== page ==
Hardiness: USDA Zone 7a: to -17.7 °C (0 °F) USDA Zone 7b: to -14.9 °C (5 °F) USDA Zone 8a: to -12.2 °C (10 °F) USDA Zone 8b: to -9.4 °C (15 °F) USDA Zone 9a: to -6.6 °C (20 °F) USDA Zone 9b: to -3.8 °C (25 °F) USDA Zone 10a: to -1.1 °C (30 °F) USDA Zone 10b: to 1.7 °C (35 °F)
Sun Exposure: Sun to Partial Shade Light Shade
Danger: Handling plant may cause skin irritation or allergic reaction
Bloom Color: Green
Bloom Time: Late Summer/Early Fall
Foliage: Grown for foliage Evergreen Variegated Shiny/Glossy-Textured
Other details: May be a noxious weed or invasive Requires consistently moist soil; do not let dry out between waterings
Soil pH requirements: 6.1 to 6.5 (mildly acidic) 6.6 to 7.5 (neutral) 7.6 to 7.8 (mildly alkaline) 7.9 to 8.5 (alkaline)
Patent Information: Non-patented
Propagation Methods: From semi-hardwood cuttings
Seed Collecting: Allow unblemished fruit to ripen; clean and dry seeds
On Dec 19, 2010, killdawabbit from Christiana, TN (Zone 6b) wrote:
According to the USDA map I am in zone 6b. Someone just a few miles from here says she in zone 7. At any rate I have had this survive one winter so far. And I didn't even plant it. I used it as a porch plant. It trailed down and rooted itself in the ground and, lo and behold, next last spring it came out really well and grew.
I'm anxious to see if the same thing happens next year.
I love this ivy and keep two of them in pots inside during the winter. They are gorgeous houseplants. One of them I have trained to a narrow metal A-frame. It's the prettiest one. I put it on the porch in spring and let it go. Then before I bring it in in the fall I trim it back to the frame. One of my favorite plants.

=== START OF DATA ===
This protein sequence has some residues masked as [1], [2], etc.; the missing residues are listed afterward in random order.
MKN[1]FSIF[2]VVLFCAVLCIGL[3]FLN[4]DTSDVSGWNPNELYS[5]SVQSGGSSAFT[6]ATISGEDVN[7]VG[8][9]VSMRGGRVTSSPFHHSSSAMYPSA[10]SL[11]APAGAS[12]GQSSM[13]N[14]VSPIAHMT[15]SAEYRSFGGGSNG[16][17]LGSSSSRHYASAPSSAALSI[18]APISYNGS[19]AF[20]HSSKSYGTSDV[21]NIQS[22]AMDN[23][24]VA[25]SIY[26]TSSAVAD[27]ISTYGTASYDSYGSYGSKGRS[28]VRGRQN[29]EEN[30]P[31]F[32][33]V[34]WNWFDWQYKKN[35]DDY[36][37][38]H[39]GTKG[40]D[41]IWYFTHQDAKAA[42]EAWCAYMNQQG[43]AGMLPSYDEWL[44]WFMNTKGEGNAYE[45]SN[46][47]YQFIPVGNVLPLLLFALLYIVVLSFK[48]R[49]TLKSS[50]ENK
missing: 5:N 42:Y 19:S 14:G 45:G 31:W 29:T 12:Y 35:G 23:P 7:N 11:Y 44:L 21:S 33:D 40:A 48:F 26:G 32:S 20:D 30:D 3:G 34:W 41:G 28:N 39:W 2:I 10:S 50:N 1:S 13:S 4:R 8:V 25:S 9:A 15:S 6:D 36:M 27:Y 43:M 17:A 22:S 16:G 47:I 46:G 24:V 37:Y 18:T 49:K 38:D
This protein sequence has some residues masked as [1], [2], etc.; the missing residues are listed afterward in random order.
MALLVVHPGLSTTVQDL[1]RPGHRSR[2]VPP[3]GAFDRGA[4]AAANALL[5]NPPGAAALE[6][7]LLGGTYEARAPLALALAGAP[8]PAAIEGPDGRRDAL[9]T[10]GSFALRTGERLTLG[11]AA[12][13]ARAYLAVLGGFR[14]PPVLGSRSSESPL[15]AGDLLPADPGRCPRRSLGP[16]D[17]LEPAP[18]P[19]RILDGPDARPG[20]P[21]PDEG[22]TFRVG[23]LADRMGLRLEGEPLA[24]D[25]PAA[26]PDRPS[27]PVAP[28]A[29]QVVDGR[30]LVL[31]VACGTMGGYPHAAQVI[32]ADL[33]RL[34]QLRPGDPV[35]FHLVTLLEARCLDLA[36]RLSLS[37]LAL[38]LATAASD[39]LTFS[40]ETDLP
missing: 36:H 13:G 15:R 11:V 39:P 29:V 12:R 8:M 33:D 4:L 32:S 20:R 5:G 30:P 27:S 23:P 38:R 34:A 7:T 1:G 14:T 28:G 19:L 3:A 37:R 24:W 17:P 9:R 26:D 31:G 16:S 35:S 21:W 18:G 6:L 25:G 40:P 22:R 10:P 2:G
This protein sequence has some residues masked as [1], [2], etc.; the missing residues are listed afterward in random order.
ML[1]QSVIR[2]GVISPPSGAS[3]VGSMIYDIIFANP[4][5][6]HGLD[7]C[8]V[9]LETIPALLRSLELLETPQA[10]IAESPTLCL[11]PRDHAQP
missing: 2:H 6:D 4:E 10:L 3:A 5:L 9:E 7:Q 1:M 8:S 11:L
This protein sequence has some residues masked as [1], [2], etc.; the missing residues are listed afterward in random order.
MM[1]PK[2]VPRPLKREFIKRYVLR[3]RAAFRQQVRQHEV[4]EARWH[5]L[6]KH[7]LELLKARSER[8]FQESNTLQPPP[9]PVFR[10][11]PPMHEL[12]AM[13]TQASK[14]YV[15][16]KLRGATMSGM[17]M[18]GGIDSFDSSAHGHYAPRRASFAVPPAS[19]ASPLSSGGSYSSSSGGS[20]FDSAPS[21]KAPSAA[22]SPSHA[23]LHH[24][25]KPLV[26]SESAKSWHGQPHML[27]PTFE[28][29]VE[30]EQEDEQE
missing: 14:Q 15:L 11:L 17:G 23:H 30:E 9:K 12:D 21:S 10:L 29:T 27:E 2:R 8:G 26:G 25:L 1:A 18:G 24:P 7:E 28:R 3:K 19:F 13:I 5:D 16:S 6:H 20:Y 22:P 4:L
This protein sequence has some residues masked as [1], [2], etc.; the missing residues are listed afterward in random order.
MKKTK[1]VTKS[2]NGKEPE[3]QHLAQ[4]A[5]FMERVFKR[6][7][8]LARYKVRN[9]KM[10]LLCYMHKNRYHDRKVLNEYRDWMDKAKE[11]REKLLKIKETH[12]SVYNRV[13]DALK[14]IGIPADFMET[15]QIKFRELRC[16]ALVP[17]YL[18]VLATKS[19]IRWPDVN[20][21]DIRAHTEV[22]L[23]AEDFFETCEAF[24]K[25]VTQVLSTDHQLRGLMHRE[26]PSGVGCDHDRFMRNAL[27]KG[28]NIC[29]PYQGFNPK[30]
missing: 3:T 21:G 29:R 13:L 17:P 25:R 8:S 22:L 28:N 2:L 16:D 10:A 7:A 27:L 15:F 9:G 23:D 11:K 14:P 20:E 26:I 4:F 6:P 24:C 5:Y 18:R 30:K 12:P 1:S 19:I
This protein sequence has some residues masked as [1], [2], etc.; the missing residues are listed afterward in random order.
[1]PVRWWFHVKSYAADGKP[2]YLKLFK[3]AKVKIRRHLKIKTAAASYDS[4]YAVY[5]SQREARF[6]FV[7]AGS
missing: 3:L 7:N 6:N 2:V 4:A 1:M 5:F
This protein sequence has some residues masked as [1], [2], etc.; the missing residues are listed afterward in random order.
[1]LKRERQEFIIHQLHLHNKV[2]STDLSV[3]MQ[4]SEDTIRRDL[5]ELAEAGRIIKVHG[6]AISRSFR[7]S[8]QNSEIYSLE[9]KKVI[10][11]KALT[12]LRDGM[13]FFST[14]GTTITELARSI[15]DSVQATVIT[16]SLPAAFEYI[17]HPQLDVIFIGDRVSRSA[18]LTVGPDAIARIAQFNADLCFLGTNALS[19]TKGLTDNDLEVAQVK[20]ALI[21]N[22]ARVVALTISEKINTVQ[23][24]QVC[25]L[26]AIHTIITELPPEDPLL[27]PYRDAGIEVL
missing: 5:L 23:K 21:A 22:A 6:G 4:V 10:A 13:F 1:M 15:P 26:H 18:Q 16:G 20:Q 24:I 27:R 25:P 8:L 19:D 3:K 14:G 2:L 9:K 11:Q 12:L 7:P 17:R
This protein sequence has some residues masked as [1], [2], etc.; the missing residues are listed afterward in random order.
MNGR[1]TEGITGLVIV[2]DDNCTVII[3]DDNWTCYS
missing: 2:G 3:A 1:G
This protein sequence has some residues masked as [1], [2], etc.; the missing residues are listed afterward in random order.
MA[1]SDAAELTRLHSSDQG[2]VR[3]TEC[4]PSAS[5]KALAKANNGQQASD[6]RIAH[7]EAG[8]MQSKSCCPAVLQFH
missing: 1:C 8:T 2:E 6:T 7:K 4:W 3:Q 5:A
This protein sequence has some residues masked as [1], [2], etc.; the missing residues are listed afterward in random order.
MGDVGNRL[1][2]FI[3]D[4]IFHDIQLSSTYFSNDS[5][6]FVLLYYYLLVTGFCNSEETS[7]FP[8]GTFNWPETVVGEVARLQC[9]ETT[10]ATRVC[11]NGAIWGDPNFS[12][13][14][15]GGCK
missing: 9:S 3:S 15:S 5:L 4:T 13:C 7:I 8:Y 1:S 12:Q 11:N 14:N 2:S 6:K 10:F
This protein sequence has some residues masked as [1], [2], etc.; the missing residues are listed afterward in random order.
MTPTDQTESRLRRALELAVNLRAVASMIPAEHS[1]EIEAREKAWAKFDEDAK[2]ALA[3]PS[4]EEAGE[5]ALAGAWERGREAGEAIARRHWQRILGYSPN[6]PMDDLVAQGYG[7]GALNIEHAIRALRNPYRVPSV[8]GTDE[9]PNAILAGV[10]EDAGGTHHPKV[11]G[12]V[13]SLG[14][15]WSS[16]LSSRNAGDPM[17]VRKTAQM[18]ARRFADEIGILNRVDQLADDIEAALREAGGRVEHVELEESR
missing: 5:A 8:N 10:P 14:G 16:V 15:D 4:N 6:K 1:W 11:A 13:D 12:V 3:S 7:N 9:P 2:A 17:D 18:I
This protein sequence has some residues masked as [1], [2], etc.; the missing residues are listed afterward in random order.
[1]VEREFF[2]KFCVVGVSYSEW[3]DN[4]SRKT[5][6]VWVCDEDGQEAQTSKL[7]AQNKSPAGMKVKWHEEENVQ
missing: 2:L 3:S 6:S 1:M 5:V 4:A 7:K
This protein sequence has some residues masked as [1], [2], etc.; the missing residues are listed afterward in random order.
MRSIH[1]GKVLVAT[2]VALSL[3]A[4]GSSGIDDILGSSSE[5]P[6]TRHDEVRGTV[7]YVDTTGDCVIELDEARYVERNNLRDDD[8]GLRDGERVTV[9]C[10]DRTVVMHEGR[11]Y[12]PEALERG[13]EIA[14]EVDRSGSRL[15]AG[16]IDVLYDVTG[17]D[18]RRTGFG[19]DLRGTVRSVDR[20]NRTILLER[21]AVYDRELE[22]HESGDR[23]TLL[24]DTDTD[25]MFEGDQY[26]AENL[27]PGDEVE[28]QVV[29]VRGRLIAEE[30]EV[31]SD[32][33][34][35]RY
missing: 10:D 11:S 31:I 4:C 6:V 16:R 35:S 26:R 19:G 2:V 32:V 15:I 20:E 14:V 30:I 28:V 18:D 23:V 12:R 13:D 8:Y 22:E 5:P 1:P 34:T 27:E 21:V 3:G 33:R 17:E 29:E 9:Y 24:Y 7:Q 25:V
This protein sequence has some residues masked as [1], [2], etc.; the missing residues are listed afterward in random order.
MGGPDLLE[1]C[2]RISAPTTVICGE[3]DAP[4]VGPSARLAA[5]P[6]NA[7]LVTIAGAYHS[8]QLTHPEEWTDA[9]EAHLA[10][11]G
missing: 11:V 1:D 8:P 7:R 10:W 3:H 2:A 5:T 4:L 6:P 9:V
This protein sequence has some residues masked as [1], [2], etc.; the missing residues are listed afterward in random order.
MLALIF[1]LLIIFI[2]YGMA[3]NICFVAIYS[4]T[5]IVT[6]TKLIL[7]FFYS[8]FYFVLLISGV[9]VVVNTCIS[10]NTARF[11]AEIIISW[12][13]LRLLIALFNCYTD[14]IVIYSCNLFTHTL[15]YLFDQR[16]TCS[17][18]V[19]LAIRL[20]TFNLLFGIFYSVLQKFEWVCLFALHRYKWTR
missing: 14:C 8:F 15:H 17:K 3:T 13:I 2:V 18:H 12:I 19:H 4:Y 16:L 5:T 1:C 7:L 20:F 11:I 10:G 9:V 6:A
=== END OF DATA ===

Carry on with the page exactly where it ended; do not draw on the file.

On Oct 16, 2008, mjolner88 from Bellingham, WA wrote:
Do you hate slow-growing plants? If so, you'll love this plant...unlike most ivies, it will exhibit visible growth in the same week that it was planted...things will speed up exponentially as time passes.
Give it an insane does of humic acid, auxin (superthrive), and just a little more water than you "think" it needs, and you'll be rewarded with ultra-aggressive growth.
I can only begin to imagine the joy I would receive from this plant, if I had access to sunlight where I live.
On Mar 4, 2006, ineedacupoftea from Denver, CO wrote:
Wonderfully, up to 50%, bright-white variegated/margined leaves up to 8 inches wide, and very pleasing red stems to boot.
An Ivy that certainly does not recieve credit to its hardiness. Mulching helps tremendously. One must remember that defoliation in the winter for evergreens does not mean death. The white parts of the leaf are first to go, lacking the chemicals to protect it from cold damage. Upon warmer temperatures in spring, fresh new leaves appear to replace the old.
Makes a supreme (houseplant) hanging basket, which is the capacity in which it is most often seen. I say just buy a well-planted basket and divide it up for your landscape use!
This plant has been said to grow in the following regions:
Ladonia, Alabama Saks, Alabama Alameda, California San Diego, California Clifton, Colorado Bartow, Florida Hawkinsville, Georgia Ellicott City, Maryland Marlborough, Massachusetts New York, New York Durham, North Carolina Cleveland, Ohio Ladys Island, South Carolina Christiana, Tennessee Carrollton, Texas San Angelo, Texas Alger, Washington